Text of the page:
ADSactly Travels - Wait. We Have a Winery in East Africa? New Latitude Wines


11 days agoSteemit5 min read

Wait. We Have a Winery in East Africa? New Latitude Wines


It is the crazy ideas that wow the world. Everyone thinks that you are crazy for pursuing something and then when it works, they all say how brilliant you are. We need to keep testing and learning. We need to bring the crazy ideas to fruition because they might just work.

One man was crazy (or brilliant) enough to try and plant vineyards in East Africa on the Equator. It had not been done before on this region, in this scale and certainly not for wine production. We all know that East Africa is not exactly a wine producing region. One man decided to go against what everyone told him and he planted some vines in the early 90’s.

S9.jpgLeleshwa Wine Farm from a distance. This was during the dry season. Image

S8.jpgA closer look. Image

He was well travelled and would always receive wines as gifts from his friends abroad. He would bring the wine with him whenever he visited his family in Kenya. His friends would give him the wines and say something like,”this is from my vineyard in…” He heard this so many times and longed for a time when he could also give his friends wine from his farm in the Great Rift Valley region of Kenya.

After seeking some consultation from experts, they told him that the grapes would not do well in the equator because there are few defined seasons. However, in places like South Africa, the conditions are perfect. He did not believe this. He would only believe it after he tried.

He defied all odds and initially intended to make wine for his family and friends’ consumption. His initial aspiration was to make about 100 bottles per year. He planted the grapes and after a few years, he had his first harvest. The grapes did surprisingly well.

S7.jpgJuicy grapes about to ripen. Image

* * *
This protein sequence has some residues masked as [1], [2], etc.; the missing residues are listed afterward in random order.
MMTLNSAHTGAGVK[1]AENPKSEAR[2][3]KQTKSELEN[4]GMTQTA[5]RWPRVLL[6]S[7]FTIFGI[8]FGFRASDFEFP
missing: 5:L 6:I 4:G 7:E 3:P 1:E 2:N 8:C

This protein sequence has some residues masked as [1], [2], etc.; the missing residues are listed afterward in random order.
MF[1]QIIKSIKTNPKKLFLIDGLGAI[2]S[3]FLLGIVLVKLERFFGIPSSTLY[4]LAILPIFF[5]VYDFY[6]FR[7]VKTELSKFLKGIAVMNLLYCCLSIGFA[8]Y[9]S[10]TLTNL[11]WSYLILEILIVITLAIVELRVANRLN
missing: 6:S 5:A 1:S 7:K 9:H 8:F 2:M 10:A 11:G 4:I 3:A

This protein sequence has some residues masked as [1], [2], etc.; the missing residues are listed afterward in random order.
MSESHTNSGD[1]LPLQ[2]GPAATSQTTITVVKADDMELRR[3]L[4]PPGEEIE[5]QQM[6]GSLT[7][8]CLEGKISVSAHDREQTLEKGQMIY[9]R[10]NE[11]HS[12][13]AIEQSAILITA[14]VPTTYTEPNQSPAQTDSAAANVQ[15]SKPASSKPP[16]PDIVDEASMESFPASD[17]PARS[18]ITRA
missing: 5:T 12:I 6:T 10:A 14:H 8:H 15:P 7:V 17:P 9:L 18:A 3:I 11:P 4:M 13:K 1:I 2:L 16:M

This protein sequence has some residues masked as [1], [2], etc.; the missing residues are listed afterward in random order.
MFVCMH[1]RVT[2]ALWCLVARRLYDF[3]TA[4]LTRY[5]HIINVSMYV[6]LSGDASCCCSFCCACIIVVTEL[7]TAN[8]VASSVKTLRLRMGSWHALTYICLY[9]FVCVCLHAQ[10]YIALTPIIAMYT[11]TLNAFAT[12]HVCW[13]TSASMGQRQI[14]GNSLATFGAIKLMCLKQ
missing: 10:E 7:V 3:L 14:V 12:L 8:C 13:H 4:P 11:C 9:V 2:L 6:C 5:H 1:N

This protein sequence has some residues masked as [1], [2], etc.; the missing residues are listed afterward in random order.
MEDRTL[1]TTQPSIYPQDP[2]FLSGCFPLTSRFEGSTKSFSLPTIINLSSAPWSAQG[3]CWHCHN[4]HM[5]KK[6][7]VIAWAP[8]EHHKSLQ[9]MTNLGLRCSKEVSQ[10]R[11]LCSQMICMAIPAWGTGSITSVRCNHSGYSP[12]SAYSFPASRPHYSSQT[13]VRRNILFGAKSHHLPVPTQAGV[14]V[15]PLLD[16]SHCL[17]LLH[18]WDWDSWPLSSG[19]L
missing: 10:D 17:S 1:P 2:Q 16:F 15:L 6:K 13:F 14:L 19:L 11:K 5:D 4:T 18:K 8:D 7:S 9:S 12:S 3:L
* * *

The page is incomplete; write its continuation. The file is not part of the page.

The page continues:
a2.jpgVines heavy with fruit.

Because grapes take so long to grow, he had planted some more just in case. With help, he made his first vintage. He gave people the wine and he got great feedback. He had never intended to go commercial but when the demand became high, he saw an opportunity. He took this seriously and got winemakers and staff in. He also expanded his farms. He constructed a bigger winery and years later, Leleshwa wines are on many shelves in Kenya and other regions. The name Leleshwa comes from an indegenous tree in the area and in the wine farm.

Think about the world map. Back then, people thought that vines would only grow on the latitudes between 30 and 50. However, Thailand inspired the term “New Latitude” wines because they proved that farmers can also grow vines along or near the equator. Some countries along the equator are trying to make wine. An example is Colombia.

The Leleshwa winery has even won different accolades in the wine field. The most impressive thing is that the wine is competing with global wines.

S10.jpg Mesh nets to keep away birds from eating the crop. Image

S11.jpgThis is how they install the mesh nets. Workers busy on the farm. Image

S6.jpgZooming out. See how big the farm is. Image

As the only winery in the country, Leleshwa Winery has received a lot of coverage and piqued interests from people all around the world. They have a Sauvignon Blanc, a sweet red, a sweet white and a sweet rosé. The sweet rosé is amazing and is made from the Shiraz/ Syrah grape.

S4.jpg Image


We visited the wine farm and walked as we got educated on the viticulture and winemaking. We had a picnic by the farm where we got to try different tapas with the sweet rosé. The rosé was a hit among many because it was very easy drinking and sweet.

S13.jpgThat day it was so hot and they gave us umbrellas to take on the trip. Image

a1.jpgThe Farm tour

S5.jpgBefore the wine: Everyone listening keenly.Image

After the wine: Cheers guys!

We then headed for a late lunch by the field where we were surrounded by vineyards and a forest. We got to pair food and wine. The starter was their Sauvignon Blanc and a light chicken salad. This pairing was impressive because they were both very light. In the world of wine and food pairings, lighter foods go with lighter wine. We then had the main which was a juicy ribeye and some mashed potatoes. For dessert, we had strawberry sorbet and equatorial nuts chocolate. We paired the chocolate with the sweet white wine which was a new brand in their portfolio.

S18.jpg Main: Rib eye and mashed potatoes. Image

S17.jpg Image

a10.jpgThe Very Late Lunch set up. Image

As the sun set, we listened to mellow music and sipped more wine until it was time to go back home. I am so excited that there is a winery in Kenya and this is the pioneer for hopefully many more. This puts my country on the map when it comes to wine.


Authored by @jeanwandimi

Pictures by @jeanwandimi and @njoromuts of Sylarstudios

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